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Chuckwallas Moved Out Of South Mountain Freeway Path
The Arizona Game and Fish Department is working with the Department of Transportation to safeguard species in the path of the Loop 202 South Mountain Freeway — including a large lizard found throughout the desert southwest.
"We estimated that there would be hundreds to thousands that would be impacted by the right of way," said Daniel Leavitt, Game and Fish herpetologist.
Chuckwallas can reach 16 inches long, and will wedge into rocky crevices when threatened.
Since the fall of last year, Game and Fish biologists have dug out and moved 160 of the iguana-like lizards to adjacent South Mountain Park/Preserve, where a Game and Fish Commission order shields them from hunters. The order stops hunters from wrecking habitat to get at the orange-tailed males, which are popular among pet owners.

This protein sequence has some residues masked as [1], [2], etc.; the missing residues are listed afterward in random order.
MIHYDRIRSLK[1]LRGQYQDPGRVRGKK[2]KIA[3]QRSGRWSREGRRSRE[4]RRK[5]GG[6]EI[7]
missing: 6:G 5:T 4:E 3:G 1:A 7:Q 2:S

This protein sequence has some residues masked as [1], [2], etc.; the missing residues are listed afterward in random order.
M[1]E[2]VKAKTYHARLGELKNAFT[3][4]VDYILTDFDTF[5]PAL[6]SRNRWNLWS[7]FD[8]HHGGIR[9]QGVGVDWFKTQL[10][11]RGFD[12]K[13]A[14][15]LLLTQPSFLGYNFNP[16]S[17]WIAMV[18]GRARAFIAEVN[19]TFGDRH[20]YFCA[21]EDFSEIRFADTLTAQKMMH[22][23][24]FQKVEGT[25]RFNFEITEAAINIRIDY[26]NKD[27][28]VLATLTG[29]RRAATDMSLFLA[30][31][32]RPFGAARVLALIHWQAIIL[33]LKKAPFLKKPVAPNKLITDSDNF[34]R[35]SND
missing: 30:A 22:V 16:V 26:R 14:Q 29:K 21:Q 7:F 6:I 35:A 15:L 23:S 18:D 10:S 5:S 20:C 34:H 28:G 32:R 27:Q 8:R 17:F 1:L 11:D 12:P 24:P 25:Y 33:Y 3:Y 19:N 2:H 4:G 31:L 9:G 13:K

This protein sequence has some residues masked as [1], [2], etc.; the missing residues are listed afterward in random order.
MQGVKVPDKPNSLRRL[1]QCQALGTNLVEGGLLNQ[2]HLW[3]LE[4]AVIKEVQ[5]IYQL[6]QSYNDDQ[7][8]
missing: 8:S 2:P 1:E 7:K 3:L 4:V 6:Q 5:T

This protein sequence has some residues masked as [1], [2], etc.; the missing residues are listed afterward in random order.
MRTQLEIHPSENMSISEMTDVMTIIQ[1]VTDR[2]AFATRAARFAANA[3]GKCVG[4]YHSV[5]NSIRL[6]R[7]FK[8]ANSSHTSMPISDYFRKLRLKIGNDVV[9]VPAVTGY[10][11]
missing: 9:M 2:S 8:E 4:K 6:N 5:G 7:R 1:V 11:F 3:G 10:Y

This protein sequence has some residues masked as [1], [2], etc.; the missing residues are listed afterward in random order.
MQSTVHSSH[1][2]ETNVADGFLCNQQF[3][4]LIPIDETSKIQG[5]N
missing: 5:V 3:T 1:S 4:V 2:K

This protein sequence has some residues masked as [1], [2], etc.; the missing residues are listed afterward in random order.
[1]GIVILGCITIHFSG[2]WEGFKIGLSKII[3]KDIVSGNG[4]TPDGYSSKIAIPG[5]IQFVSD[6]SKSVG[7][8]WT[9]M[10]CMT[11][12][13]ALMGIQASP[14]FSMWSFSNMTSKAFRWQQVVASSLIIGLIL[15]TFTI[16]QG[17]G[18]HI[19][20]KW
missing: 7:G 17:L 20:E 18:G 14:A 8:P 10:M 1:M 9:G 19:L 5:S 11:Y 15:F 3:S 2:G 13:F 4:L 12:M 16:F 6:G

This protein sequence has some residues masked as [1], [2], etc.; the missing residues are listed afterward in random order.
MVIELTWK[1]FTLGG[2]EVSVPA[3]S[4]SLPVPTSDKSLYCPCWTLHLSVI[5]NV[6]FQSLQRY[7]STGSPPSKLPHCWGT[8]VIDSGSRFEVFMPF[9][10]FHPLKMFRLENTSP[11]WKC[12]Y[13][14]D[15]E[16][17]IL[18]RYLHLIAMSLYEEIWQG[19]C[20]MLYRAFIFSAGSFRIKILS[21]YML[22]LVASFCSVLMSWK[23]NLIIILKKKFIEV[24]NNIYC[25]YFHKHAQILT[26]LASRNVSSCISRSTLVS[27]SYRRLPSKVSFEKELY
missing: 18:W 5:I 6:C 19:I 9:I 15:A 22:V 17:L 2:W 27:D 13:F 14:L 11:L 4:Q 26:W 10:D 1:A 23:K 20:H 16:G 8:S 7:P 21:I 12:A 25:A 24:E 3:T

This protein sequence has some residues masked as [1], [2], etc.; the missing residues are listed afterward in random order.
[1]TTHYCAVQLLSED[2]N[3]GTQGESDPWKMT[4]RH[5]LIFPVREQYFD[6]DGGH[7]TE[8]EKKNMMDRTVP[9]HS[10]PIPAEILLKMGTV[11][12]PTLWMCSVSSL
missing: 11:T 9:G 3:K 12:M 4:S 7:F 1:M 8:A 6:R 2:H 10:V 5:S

Leavitt said the preserve was happy to take them.
"They said, 'Yeah, we'd love to get wildlife from anywhere,' especially downslope," he said. "So, it was a great opportunity to keep them within their population and to keep them out of the right of way."
Leavitt said relocations will continue until freeway construction begins in the area next year.
"This action is really hopefully a sign of what's to come in the future for small, non-game wildlife that mean a lot to biodiversity but may not mean a lot to the average person," he said.